Lucy can see your cell phone conversations and strum them like a harp, because she uses more of her brain than you do.
  • Lucy can see your cell phone conversations and strum them like a harp.

The trailers for Lucy indicate fairly straightforward superhero fare: Scarlett Johansson is forced into service as an unwilling drug mule for an evil mobster, but the bag of super-drugs she's carrying in her stomach bursts open, imbuing upon her a host of movie superpowers: telekinesis, mind control, the ability to control computers for some weird reason. Morgan Freeman, in his role as Official Blockbuster Exposition Machine, informs us that Lucy's powers stem from the fact that average humans only use 10 percent of their brain capacity, but the drug—CPH4, a synthesized pregnancy hormone—is causing Lucy to approach 100 percent, at which point even Freeman doesn't know what will happen. (That 10 percent thing is not true, but if you're the sort of wet blanket who picks movie science apart with dogged determination, you should probably get a restraining order against Lucy, because it's only going to cause you indigestion.) Lucy sounds like a bunch of movies mashed together, not least of which the generic Bradley Cooper genius-drug flick Limitless from a few years ago.

But Lucy powers through the premise of a more generic movie in its first twenty minutes, and then it spends the rest of its runtime being delightfully weird. Part of the film's appeal is that it's written and directed by Luc Besson, he of the smarmy eurotrash action thrillers, and so he's willing to drag the film into a murky, R-rated morality that an American blockbuster simply wouldn't be willing to go. Lucy pretty much immediately stops being a human being as soon as she gains her powers; she shoots a couple of innocent people for getting in her way, and she spends a lot of time saying things like "I'm colonizing my own brain" in an unemotional tone. Johansson enjoys the hell out of the cheesy script and Besson's fierce push into weirdness. Lucy isn't your typical girl-power action-movie role; she's something much weirder, and Johansson plays her as a greatest-hits-compilation synthesis of her last three movie roles, in Her, Captain America: The Winter Soldier, and Under the Skin.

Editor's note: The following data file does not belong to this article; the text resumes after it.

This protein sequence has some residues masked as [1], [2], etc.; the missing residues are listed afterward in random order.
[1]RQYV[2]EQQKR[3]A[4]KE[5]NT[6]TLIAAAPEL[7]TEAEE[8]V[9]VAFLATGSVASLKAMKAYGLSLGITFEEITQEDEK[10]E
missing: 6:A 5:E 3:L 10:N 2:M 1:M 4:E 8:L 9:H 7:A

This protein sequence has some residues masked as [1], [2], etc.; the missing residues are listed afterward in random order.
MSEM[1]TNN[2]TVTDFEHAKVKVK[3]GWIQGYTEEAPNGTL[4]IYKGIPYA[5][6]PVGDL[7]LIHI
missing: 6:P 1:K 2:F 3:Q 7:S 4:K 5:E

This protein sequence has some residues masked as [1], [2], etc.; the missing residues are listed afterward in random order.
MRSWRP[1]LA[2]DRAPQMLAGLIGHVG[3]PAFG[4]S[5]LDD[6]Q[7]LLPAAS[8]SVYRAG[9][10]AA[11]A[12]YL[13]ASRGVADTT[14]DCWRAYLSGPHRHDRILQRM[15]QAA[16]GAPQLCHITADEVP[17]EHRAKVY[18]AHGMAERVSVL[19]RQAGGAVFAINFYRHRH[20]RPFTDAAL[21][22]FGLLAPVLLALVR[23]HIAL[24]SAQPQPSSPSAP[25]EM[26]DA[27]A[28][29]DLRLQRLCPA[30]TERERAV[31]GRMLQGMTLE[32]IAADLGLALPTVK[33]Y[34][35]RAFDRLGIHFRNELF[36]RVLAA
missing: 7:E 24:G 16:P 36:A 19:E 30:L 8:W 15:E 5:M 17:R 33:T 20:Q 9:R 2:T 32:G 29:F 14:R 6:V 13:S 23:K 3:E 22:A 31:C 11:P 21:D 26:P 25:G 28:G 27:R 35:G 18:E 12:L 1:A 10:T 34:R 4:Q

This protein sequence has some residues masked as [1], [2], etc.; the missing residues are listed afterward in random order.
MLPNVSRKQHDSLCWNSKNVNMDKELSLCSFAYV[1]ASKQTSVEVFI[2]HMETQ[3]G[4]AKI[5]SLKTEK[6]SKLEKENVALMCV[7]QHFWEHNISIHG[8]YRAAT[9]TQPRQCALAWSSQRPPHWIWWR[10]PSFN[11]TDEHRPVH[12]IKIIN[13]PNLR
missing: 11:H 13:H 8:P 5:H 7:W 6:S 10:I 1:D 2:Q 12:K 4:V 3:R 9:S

Those expecting a traditional shoot-em-up climax for Lucy will leave disappointed. Those people should probably have been warned off by the movie's early propensity for bizarre quick-edit digressions. One scene compares Lucy's descent into danger by cutting away from the action to footage of a gazelle being hunted by a lion and a mouse sniffing at a trap. It's so on-the-nose that it's fun. We also bear witness to the discovery of fire and a few scenes featuring Lucy, the skeleton discovered by an archaeological expedition in 1975. This is a movie in love with hearing itself talk, offering up a bunch of pseudo-scientific monologues about pain and time and math, but you don't mind laughing along with all the juicy pulp, just because it's totally committed to its own impossibly dumb pursuit of intelligence.